As the government of India emphasises on businesses and individuals to adopt a ‘Make in India’ strategy, a success story of the past stands out for its sheer nerve…
For anyone who has ever been interested in the evolution of the media landscape in India, the Zee story is unmissable. At a time when the Murdochs of the world were taking over markets with the satellite television phenomenon, in India, Subhash Chandra was very clear on where his company and he stood. His famous response to a Murdoch buyout bid was ‘India is not for sale’. It left many inspired.
Zee Entertainment Enterprises (ZEEL), which is part of Essel Group, has probably seen it all. A tough beginning; a sour relationship with an international player that was considered on top of its game and the constant pressure to make ends meet — ZEEL faced every test of time. And numbers indicate that it has often had a befitting reply.
Some of the early decisions that led to the formation of Zee, and then its continued growth, were nothing short of highly ambitious. Today, ZEEL is among the highest revenue grossers in the Indian media industry. Its strategy moved between trying out the new, moving on to the platforms that clicked while constantly innovating, and adding to its strengths.
There are many lessons from the high points of the ZEEL story. However, one of the most relevant is what a ‘Make in India’ company can achieve for the country. There are several levels on which that can be answered.
In the case of ZEEL itself, among the many things to its credit, perhaps one of the first was the manner in which it changed the perception of India. There was a time, much before the bright star that India has become today attracting international dollars and playing home to some of the smartest minds and forward looking companies of the world, when it was seen as a land of snake-charmers and elephants. There is nothing wrong with either, but it was a platform like ZEEL that presented the changing India to the world.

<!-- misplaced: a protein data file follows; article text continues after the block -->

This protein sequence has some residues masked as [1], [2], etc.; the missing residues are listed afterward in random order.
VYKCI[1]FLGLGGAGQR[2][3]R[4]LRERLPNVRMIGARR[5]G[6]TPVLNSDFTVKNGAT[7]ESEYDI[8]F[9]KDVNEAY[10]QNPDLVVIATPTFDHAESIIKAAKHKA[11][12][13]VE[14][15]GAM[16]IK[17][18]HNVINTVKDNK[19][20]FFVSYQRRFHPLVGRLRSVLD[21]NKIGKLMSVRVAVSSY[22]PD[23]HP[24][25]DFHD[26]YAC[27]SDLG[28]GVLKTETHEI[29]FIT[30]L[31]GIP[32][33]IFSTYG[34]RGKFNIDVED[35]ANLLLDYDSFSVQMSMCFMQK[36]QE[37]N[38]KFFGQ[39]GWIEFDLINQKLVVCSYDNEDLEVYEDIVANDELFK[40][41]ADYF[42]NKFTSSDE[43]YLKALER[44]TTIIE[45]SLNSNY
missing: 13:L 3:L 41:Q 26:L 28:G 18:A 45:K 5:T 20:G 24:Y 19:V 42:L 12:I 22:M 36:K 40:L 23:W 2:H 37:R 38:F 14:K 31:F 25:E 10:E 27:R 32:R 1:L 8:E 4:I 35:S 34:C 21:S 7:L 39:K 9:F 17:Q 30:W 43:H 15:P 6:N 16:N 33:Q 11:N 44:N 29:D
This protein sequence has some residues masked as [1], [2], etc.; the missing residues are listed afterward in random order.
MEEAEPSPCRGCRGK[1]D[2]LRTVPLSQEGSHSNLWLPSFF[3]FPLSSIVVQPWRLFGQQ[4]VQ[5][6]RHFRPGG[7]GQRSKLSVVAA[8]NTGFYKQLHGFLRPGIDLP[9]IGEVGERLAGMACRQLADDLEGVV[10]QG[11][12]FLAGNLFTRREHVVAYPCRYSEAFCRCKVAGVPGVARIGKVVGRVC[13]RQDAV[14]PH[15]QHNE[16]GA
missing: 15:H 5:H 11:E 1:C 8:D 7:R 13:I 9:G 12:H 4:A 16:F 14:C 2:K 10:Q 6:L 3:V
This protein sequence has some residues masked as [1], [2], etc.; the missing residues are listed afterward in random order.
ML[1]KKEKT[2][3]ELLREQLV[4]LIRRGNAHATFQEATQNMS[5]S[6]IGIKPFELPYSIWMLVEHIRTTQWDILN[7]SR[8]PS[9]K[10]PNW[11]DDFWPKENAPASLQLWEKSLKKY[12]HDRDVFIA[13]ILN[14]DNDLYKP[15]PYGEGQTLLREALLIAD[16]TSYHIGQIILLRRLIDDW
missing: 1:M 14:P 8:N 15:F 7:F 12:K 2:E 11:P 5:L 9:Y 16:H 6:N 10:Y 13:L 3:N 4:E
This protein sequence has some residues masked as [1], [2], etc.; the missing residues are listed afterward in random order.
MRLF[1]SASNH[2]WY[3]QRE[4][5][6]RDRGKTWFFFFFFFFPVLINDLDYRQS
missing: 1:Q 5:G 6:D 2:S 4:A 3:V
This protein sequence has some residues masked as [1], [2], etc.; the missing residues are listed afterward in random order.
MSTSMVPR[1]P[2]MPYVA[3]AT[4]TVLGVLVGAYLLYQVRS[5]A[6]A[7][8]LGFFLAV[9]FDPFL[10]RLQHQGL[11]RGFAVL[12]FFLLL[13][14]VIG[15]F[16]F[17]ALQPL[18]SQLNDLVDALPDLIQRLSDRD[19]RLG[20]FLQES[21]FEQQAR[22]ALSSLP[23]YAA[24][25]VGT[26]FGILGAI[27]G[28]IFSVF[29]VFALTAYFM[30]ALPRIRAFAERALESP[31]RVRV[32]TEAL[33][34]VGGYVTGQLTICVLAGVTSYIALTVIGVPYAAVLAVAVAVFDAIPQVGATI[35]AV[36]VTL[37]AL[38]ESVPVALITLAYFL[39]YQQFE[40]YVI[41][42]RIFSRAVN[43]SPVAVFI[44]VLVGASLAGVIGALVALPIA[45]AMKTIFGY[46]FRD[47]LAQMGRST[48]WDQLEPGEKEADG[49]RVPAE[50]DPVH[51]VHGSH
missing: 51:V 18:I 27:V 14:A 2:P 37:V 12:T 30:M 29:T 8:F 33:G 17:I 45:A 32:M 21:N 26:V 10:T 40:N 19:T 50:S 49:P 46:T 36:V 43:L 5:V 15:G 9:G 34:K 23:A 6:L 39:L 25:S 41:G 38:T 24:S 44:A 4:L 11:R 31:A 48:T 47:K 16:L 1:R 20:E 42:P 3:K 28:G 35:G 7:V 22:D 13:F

Not only ZEEL’s content but several of its international initiatives and also the proud Indian in Chandra played a critical role in relaying a growth story of India that defied myths. ZEEL became the first Indian media owner to step out of the country to international markets. ZEEL took Indian content to the South Asian Diaspora in the US, Europe, across the Asia Pacific and the Middle East and Africa. In some markets, it even acquired local companies and set up arms to create original content — a move none of its peers have initiated even today.
While advertising businesses in India were selling out to global companies, ZEEL was acquiring businesses — case in point is Veria Living that changed its name to Z Living and has become a wellness business to reckon with.
Chandra’s success has been lauded on several platforms. In 2011, he was awarded the Emmy Directorate Award in New York. In 2016, he received the Global Indian Award from the Canada Indian Foundation.
Essel Group’s larger story that apart from ZEEL boasts of businesses such as real estate company Suncity, Dish TV, Essel World or Essel Propack, which is among the world’s largest laminated tubes manufacturer, is a narrative of a true ‘Make in India’ story. To think that this story began from trading grains in a small town in North India reiterates what nerves of steel can accomplish when it sets sight on a goal that is much larger than an individual, a family or a company.